Advertisement
USC Sports

Chimezie Metu carries USC past Colorado, 71-68, ending Trojans’ two-game skid

De’Anthony Melton, George King
USC guard De’Anthony Melton deflects a pass by Colorado guard George King during the second half Sunday.
(David Zalubowski / Associated Press)

No. 25 USC didn’t have a long time to huddle, but it didn’t need long to draw up a play.

Sunday evening’s officiating crew, maybe out of awe as much as precaution, was reviewing Colorado’s shot-clock-beating three-pointer to confirm that, yes, it had indeed daggered the Trojans with just 43 seconds left. Meanwhile, Coach Andy Enfield was issuing the plan.

Enfield likes to put the ball in the hands of his point guard, Jordan McLaughlin, in such a situation, down by one point. This time, he told USC: Just get the ball in the post to Chimezie Metu.

“It came down to just making the shot,” said Metu, a forward.

Advertisement

Metu stomped a large black Nike on the right block. The entry pass came in. With his back turned in the high post, he spun, hesitated a beat, then lofted a jump hook. He’d hardly missed all game, and he wouldn’t now.

Amid a stretch of miserable shooting, Metu carried USC to a 71-68 victory over the Buffaloes on Sunday evening.

The Trojans (16-3, 3-3 in the Pac-12 Conference) made only 39% of their field goals. They made only three of 19 three-pointers. They surrendered 11 — the most Colorado has made all season. But they stopped their first losing streak of the season at two games and escaped the mountain trip with a split.

Metu’s hook wrapped a bow on the best game of his career. On the very next possession, he forced a defensive stop, then saved a ball going out of bounds.

Advertisement

Without forward Bennie Boatwright, who has sat out 12 games because of a knee injury, Metu has made himself an offensive weapon. He has averaged 16.3 points and 7.7 rebounds in conference play.

On Sunday, he made 11 of 14 shots for 24 points, a career high, and grabbed six rebounds. He scored 20 points in the first half alone, draining hook shots, turnaround jumpers, midrange makes and dunks. After one slam, he flexed his biceps while running up the court. He made nine shots that half. The rest of USC’s team made only four.

The way to win, USC’s guards realized early, was to feed Metu.

“When he starts hitting jump shots and jab-jab, post-up, turnaround, left hook, right hook and he starts screaming, that’s how you know,” guard De’Anthony Melton said. “Once he starts doing that, it’s all over. I don’t know who can guard him.”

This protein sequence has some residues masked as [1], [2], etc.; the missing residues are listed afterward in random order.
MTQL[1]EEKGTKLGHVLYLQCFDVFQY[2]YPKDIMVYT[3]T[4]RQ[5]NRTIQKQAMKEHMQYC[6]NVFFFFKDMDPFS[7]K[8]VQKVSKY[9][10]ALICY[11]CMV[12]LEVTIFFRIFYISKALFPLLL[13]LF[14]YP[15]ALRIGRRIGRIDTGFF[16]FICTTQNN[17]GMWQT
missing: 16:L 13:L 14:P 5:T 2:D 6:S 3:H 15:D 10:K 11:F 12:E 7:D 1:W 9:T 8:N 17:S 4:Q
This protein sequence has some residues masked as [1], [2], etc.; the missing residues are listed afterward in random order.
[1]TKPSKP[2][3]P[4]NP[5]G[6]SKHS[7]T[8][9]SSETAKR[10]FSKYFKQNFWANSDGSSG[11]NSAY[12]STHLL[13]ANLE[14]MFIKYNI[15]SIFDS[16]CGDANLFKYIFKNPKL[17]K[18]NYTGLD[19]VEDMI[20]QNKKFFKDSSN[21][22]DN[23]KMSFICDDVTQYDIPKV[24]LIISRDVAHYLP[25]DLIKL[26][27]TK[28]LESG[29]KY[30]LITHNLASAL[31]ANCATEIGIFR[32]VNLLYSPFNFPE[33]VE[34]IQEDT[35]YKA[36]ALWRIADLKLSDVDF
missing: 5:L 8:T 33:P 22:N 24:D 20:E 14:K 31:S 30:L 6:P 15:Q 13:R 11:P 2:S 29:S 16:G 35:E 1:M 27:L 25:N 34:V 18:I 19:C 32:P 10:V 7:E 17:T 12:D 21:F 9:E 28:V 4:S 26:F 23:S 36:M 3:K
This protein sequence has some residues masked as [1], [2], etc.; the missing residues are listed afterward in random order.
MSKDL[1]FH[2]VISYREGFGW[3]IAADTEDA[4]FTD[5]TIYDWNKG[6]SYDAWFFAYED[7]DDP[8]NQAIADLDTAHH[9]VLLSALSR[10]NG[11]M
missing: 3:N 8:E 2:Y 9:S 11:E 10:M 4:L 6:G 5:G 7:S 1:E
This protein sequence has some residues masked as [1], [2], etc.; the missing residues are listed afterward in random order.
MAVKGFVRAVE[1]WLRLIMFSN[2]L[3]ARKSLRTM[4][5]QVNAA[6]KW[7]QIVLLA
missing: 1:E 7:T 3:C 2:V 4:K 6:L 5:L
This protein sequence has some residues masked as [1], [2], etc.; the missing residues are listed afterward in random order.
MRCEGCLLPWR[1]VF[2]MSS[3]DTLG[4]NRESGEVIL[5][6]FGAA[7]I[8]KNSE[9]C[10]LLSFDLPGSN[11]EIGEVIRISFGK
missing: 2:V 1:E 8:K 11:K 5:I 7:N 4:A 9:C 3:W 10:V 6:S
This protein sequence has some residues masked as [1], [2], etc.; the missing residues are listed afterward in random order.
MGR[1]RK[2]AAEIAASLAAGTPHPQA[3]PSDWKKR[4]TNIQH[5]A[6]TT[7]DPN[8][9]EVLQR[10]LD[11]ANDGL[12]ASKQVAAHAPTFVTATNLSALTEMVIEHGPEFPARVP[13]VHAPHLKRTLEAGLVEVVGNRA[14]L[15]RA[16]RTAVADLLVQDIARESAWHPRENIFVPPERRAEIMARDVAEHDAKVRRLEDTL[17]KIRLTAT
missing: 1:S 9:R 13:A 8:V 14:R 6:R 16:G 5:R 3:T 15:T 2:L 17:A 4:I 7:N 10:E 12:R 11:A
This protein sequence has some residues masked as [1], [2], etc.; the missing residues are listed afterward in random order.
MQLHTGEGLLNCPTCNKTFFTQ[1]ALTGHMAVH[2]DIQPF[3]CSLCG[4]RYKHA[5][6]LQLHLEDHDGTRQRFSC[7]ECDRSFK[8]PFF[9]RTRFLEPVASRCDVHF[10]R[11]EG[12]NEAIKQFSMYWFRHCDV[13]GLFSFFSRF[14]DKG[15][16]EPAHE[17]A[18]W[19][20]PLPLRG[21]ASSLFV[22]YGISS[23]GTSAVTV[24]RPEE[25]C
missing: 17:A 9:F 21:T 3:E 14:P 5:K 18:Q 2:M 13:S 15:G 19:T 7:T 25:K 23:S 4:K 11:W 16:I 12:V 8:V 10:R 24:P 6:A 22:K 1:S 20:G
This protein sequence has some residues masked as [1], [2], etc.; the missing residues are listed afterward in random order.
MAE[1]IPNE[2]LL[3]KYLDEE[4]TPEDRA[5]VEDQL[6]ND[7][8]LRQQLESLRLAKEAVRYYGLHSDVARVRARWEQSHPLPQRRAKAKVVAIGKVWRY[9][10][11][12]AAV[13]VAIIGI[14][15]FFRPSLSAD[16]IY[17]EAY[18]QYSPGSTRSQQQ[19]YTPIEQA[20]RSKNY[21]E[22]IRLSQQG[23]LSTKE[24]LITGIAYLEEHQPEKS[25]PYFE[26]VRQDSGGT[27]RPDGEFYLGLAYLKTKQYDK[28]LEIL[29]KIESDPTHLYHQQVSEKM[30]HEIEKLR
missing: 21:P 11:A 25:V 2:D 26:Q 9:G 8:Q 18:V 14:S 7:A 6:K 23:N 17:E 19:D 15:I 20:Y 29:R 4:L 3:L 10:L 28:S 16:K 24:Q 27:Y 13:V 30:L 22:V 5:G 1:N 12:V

Metu said that after he made his first shot, “I knew my team was going to keep coming back to me. The key for me was to take good shots, not contested jump shots or fadeaway jump shots in the post.”

Fouls and the adjustments of a humbled defense, slowed Metu in the second half. USC went more than seven minutes without making a field goal. But USC’s defense protected a lead.

“It would be nice if we could make a few shots and make it easier on ourselves,” Enfield said. “But we didn’t. And somehow we have three conference wins with not shooting the ball great and without Bennie Boatwright.”

Advertisement

The lead cracked on an improbable shot. With 43 seconds left, Colorado hot-potatoed a pass to Xavier Johnson at the end of the shot clock. Johnson caught and heaved in the same motion. Even he seemed surprised it went in.

Metu responded on the next possession.

“It was a big win,” Metu said, even though Colorado (10-8) is now winless in five conference games. USC needed it to stabilize a turbulent start to the conference season.

The Trojans lost to Oregon by 23 points, a game in which they missed seven of 25 layups or dunks. USC lost to California because of an inability to make free throws — just nine of 19. On Thursday, it lost to Utah by 22 points in its worst defensive performance of the season.

Despite that, and despite shooting, which has yet to come around, USC has treaded water in the Pac-12 as it awaits Boatwright’s return.

Now, Melton said, the Trojans are “able to take a deep breath.”

zach.helfand@latimes.com

Follow Zach Helfand on Twitter @zhelfand

Advertisement


Newsletter
Get our daily Sports Report newsletter
Advertisement